There’s an impressive amount of work that went into this badge, a feat even more impressive given the fact that the LayerOne conference is this weekend and the PCBs for these badges won’t arrive until tomorrow. We’ll be the first to say we’re masters of procrastination, but [charliex] really cut it close here.
We’ve seen a fair share of carputer builds involving a Raspberry Pi in the last few months, but even the power of a Raspi can’t compete with the awesomeness of this Arduino-powered scooterputer.
Like all awesome projects, this build is the product of a massive case of feature creep. Initially, [Kurt] only wanted a voltage monitor for his battery. With an Arduino Duemilanove, a voltage divider, and an evening of coding, [Kurt] whipped up a simple device with three LEDs to indicate the status of the batter: either low, good, or charging.
The project was complete until he ran across an awesome OLED screen. Using a touch screen display for just battery monitoring is a bit overkill, so [Kurt] made a trip over to Sparkfun and got his hands on a temperature sensor, real-time clock, accelerometer, GPS sensor, and even a cellular shield.
The resulting scooterputer is a masterpiece of in-vehicle displays: there’s a digital speedometer and GPS unit, and the cellular shield works as a tracking device and a way to download real-time maps of the scooter’s current location with itouchmap.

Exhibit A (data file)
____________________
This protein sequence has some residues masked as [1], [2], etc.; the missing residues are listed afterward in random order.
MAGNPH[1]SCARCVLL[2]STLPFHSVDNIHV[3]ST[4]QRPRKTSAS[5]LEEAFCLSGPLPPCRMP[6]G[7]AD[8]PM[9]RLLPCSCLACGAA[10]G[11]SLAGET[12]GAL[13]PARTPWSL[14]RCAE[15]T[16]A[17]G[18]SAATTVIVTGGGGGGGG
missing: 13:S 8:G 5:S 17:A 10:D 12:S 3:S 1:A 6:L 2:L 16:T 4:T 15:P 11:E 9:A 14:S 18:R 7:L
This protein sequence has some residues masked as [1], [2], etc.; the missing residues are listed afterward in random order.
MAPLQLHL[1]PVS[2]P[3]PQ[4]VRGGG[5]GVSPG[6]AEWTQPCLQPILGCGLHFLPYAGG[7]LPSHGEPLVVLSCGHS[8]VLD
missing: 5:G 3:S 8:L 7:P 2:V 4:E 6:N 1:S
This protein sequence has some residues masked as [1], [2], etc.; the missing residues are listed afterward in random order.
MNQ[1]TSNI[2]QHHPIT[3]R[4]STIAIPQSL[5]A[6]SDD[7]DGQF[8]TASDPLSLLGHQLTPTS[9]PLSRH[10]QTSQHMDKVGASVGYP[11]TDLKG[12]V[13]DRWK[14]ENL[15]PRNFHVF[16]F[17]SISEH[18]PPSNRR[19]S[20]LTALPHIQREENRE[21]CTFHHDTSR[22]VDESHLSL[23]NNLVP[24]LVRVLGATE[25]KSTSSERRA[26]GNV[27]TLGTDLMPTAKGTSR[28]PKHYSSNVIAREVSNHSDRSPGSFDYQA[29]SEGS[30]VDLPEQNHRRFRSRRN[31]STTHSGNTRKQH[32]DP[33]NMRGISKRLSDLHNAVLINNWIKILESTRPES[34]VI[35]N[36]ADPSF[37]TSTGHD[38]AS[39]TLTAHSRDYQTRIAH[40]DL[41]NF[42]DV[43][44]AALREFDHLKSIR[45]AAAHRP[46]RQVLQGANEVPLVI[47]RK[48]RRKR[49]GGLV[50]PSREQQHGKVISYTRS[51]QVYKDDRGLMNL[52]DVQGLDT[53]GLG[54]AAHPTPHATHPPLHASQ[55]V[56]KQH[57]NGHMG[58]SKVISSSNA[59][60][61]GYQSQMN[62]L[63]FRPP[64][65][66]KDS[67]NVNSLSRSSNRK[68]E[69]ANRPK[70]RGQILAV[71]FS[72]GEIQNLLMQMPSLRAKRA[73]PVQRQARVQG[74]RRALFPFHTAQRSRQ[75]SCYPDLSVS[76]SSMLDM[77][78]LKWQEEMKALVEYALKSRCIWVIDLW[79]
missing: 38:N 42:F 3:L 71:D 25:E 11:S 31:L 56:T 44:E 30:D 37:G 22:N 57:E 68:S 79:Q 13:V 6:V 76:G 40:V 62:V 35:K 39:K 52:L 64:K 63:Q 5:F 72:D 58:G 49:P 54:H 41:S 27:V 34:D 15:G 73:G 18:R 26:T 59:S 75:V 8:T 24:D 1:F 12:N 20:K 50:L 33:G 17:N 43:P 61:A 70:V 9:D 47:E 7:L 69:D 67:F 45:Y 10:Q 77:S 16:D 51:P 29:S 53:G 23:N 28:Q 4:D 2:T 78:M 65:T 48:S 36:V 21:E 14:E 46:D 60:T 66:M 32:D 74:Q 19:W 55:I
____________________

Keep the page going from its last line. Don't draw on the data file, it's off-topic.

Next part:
While the majority of the electronics are hidden under the hood of the scooter, the display of course needed to be out in the weather. To do this, [Kurt] found a nice enclosure with a rubber boot that perfectly fit the OLED display. The display is connected to the Arduino with a cat5 cable, and everything should hold up pretty well as long as [Kurt] doesn’t drive through a hurricane.
You can check out a video of the scooterputuer below.
Continue reading “Scooterputer, the all-in-one scooter computer”
Check out that beefy electric motor hanging out where the swing arm connects to the body of this motorcycle. It’s the muscle that makes this recently completed electric motorcycle ready to race.
[Jackson Edwards] has been hard at work building this from the ground up. His goal was to make it competitive with production line motorcycles and his most recent test runs are pointing to success. The film shows off a couple of problems with the rear suspension. This actually led to him dumping the bike on a turn. He was unharmed but the control panel on the handlebars was unfortunately trashed. A bit of work fixed the handling and he was able to ride with confidence. We’re struck by how quiet the thing is as it tears past the camera at the very beginning of the video.
Sure, we’ve seen other electric motorcycles before. Those were all conversions from gas. Designing from the ground up really opened up a lot of choices not possible with a retrofit. Make sure to dig through all the posts on his blog to get the full picture.
Continue reading “Electric motorcycle hits the racing circuit”